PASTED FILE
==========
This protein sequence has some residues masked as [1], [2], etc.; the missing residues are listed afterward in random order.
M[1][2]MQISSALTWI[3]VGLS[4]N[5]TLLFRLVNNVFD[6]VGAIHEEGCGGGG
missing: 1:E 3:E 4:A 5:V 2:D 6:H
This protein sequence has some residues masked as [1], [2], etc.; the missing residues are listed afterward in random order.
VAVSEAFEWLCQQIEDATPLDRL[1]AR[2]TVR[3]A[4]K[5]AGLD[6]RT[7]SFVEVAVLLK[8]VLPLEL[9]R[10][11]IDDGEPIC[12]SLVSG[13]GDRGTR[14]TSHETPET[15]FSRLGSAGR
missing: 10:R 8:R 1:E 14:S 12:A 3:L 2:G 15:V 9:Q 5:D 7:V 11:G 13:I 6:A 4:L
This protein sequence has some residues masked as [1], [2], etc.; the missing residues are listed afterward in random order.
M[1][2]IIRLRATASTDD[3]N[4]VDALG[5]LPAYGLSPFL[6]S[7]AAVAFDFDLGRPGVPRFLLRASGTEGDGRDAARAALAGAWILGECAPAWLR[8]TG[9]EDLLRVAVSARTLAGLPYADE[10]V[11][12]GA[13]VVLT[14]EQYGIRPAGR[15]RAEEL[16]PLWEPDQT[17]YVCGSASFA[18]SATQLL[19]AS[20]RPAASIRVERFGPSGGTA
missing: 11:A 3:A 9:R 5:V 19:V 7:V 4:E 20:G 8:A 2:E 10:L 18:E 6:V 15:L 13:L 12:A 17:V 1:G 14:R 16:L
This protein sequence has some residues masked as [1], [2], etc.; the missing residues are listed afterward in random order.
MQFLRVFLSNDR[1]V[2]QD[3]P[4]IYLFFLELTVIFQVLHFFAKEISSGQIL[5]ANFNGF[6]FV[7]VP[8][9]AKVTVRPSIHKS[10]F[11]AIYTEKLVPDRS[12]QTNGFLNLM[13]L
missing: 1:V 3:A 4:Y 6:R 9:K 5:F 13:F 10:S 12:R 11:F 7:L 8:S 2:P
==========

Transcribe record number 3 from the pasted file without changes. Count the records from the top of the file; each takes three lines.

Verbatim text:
This protein sequence has some residues masked as [1], [2], etc.; the missing residues are listed afterward in random order.
M[1][2]IIRLRATASTDD[3]N[4]VDALG[5]LPAYGLSPFL[6]S[7]AAVAFDFDLGRPGVPRFLLRASGTEGDGRDAARAALAGAWILGECAPAWLR[8]TG[9]EDLLRVAVSARTLAGLPYADE[10]V[11][12]GA[13]VVLT[14]EQYGIRPAGR[15]RAEEL[16]PLWEPDQT[17]YVCGSASFA[18]SATQLL[19]AS[20]RPAASIRVERFGPSGGTA
missing: 11:A 3:A 9:R 5:V 19:V 7:V 4:E 20:G 8:A 2:E 10:L 18:E 6:V 15:L 13:L 12:A 17:V 1:G 14:R 16:L